Meet the Apocalypsies #3: Leah Bobet

Today I’m joined by debut author and member of the Apocalypsies, Leah Bobet.  Leah is the author of Above, an amazing new Young Adult urban fantasy novel.  Leah drinks tea, wears feathers in her hair, and plants gardens in back alleys. She lives in Toronto, Ontario.   Here’s the blurb for Above:

Matthew has loved Ariel from the moment he found her in the tunnels, her bee’s wings falling away. They live in Safe, an underground refuge for those fleeing the city Above–like Whisper, who speaks to ghosts, and Jack Flash, who can shoot lightning from his fingers.

But one terrifying night, an old enemy invades Safe with an army of shadows, and only Matthew, Ariel, and a few friends escape Above. As Matthew unravels the mystery of Safe’s history and the shadows’ attack, he realizes he must find a way to remake his home–not just for himself, but for Ariel, who needs him more than ever before.

Now it’s over to Leah to tell us about her writing and Above.  Thanks Leah for your wonderful post.

My writerbrain’s a bit like a game of Katamari Damacy; I read and putter and roll the little ball around, picking up things, and eventually it gets big enough that I become a star have something to write. Here are a few of the things it picked up:

The first was a detail, actually, from an essay I was reading for a third-year philosophy course: where the author described having to stand in his underwear in an examination room under bright lights because his doctors were using the diagnosis of his disability to teach student doctors. I can actually viscerally remember leaning back on my (crappy student) couch when I read it: all this emotion, shame and display and anger, bleeds right through the page. It hit me right between the eyes, and I knew I had to use it for something, somewhere.

The second thing was, well, picking a fight. I used to watch the Ron Perlman Beauty and the Beast TV show back when I was a kid, and I used to watch Futurama, and I have this pickily annoying practical streak that used to do things like correct people when they had song lyrics wrong. So part of my head, for a long time, has been going but it wouldn’t be like that! You get this whole Secret Society of Mutants Living Underground thing, suspicious and insular and ready to set you on fire and hiding in life-and-death ways, but nobody ever talks about how they got that way or the long-term emotional consequences of being locked up down there with the same five people all the time. They live underground in sewers or the like, but they’re always these suspiciously comfortable, all-the-amenities, Hollywood kinds of sewers, not what you’d actually get if a half-dozen people with various mental and physical issues went down into the actual sewer and tried to rough out something to live in. In real life, it’d probably be cold. You’d spend all your time figuring out how to get enough water, power, and canned food to just survive. So, says I, picking a fight with a whole bunch of books and movies, all happy with how smart I was. I’ll show them what it’s really like.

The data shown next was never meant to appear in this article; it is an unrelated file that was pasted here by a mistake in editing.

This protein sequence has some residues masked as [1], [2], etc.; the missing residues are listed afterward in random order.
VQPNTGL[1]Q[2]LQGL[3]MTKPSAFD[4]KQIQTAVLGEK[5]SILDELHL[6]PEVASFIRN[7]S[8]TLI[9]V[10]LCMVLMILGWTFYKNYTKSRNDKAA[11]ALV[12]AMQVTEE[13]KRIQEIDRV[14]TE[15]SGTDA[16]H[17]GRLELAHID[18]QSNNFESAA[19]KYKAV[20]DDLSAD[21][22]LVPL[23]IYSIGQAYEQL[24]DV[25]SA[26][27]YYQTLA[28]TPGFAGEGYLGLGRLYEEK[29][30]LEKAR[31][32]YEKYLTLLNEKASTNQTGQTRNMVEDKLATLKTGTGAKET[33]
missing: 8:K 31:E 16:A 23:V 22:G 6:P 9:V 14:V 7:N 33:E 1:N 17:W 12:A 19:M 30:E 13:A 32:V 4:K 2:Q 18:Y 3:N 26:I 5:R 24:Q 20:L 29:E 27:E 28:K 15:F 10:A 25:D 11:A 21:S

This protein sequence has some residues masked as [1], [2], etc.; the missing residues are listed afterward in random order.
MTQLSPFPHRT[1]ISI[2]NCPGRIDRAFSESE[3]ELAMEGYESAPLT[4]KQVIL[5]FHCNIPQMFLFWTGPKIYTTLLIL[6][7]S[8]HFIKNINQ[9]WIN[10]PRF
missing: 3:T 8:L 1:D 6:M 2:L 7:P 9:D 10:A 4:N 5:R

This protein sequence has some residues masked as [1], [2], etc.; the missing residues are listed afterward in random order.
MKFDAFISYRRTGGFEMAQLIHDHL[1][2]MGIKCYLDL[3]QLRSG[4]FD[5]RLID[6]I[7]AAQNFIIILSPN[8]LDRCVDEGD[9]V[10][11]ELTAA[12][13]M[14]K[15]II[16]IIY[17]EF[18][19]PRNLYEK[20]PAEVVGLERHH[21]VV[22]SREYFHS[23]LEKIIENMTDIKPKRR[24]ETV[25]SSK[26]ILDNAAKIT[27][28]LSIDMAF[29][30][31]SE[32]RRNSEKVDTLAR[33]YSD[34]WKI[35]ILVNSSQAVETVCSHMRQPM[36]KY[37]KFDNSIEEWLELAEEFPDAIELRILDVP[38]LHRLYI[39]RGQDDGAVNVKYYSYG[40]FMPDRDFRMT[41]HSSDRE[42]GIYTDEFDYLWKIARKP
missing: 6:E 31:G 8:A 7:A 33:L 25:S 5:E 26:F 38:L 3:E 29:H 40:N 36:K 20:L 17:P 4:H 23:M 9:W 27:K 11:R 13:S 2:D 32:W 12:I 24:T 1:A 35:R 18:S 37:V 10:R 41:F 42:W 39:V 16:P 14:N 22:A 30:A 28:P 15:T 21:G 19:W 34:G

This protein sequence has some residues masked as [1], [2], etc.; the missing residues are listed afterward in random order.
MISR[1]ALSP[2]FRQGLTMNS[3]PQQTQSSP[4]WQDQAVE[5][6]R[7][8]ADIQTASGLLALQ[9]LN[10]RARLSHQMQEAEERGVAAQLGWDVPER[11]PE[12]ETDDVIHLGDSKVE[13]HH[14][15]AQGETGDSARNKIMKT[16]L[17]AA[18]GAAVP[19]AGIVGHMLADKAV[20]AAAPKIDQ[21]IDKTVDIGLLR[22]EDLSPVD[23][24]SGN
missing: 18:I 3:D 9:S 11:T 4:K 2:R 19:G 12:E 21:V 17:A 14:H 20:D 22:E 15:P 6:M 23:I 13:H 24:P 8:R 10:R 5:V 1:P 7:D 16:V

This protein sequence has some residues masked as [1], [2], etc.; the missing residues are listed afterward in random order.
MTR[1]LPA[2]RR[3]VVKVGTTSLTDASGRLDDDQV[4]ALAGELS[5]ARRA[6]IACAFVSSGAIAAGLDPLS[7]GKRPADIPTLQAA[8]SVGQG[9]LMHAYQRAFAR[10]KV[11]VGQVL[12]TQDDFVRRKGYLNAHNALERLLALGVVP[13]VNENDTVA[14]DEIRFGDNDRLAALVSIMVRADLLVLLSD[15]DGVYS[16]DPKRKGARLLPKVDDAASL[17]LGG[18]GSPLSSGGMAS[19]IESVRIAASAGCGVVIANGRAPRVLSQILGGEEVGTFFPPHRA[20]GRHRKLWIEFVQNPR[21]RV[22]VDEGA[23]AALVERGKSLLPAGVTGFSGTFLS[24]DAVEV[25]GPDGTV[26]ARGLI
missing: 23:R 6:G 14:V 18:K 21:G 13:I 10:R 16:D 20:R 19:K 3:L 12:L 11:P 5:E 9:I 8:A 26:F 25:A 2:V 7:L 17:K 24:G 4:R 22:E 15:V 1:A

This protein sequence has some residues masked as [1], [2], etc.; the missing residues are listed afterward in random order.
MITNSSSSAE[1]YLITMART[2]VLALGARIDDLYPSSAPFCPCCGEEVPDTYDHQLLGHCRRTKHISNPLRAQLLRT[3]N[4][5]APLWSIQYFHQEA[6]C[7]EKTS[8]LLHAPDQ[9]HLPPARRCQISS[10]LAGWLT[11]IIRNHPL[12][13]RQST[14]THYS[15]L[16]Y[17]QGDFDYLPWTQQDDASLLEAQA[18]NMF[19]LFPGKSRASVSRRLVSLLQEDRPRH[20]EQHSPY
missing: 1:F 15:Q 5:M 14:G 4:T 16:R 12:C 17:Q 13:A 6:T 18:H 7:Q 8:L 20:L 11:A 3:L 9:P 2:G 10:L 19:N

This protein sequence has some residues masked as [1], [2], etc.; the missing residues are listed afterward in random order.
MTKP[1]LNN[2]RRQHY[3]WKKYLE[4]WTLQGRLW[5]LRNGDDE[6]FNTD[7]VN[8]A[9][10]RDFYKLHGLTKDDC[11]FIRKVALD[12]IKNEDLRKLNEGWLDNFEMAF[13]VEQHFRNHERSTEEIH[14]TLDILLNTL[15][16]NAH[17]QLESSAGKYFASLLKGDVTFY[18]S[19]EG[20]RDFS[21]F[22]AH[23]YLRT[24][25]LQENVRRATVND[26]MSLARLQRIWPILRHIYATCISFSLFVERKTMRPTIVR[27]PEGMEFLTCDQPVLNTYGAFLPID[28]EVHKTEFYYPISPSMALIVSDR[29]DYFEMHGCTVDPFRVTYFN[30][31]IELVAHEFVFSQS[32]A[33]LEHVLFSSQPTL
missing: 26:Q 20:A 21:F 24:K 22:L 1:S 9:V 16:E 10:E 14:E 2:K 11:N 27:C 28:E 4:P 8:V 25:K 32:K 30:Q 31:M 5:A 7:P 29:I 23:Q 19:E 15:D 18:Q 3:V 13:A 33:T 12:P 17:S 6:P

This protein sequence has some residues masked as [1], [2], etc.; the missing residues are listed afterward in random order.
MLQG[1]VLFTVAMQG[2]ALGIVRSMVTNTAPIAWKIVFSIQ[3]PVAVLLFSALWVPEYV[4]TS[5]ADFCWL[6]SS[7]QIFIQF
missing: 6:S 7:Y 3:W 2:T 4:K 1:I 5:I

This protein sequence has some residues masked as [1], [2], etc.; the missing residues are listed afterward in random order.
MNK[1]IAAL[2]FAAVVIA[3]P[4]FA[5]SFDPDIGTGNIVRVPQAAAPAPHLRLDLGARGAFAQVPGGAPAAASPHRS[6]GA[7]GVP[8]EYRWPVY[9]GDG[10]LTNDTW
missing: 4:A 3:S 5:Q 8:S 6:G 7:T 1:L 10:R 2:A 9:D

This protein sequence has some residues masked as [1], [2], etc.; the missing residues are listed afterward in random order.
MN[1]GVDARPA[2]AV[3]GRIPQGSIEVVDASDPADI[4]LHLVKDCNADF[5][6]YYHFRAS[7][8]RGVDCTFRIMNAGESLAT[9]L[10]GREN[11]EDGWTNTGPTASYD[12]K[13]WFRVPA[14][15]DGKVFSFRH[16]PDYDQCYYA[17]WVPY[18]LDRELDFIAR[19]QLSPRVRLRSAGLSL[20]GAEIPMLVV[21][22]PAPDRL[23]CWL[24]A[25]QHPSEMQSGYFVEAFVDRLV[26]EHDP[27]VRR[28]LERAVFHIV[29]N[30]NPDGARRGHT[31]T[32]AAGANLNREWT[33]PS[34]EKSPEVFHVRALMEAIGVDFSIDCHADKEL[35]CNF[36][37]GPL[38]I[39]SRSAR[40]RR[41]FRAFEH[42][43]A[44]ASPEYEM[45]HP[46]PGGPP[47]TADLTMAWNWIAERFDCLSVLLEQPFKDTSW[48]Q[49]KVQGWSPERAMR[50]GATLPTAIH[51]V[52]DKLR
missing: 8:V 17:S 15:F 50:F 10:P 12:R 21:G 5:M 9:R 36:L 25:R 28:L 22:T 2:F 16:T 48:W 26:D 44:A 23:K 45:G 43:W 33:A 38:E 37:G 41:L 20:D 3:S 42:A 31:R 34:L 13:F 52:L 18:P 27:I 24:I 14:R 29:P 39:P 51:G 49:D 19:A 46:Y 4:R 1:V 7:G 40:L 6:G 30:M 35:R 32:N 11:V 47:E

The third thing? A question I’ve been picking at for years, and still haven’t found a great answer to: When someone you care about is in trouble, when do you work like hell to save them, to try to pull them out of the hole they’re falling into – and when do you realize they’re just going to pull you in after them, and let go, and walk away?

I still have no idea about that: Where the line is between being right and safe, and wrong and cruel, or the other way around, lies. But I had enough to say about it, trying to find that line, that a whole book came out: about a boy who grew up underground and a girl who can turn into a bee.

ABOVE (Arthur A. Levine Books, April 2012)

Interview with CRYPT author, Andrew Hammond

Andrew Hammond is the author of a seriously creepy new series called CRYPT (Covert Response Youth Paranormal Team).  The series is about a group of teens who work in a secret government agency to protect the world from paranormal forces.  It’s perfect for guys, especially any who like horror or authors like Darren Shan and Anthony Horowitz.  Andrew’s latest book, CRYPT: Traitor’s Revenge has just been released in NZ so I caught up with Andrew to ask him a few questions about his books.

1. Did you write a history of the CRYPT organisation before you started writing The Gallows Curse?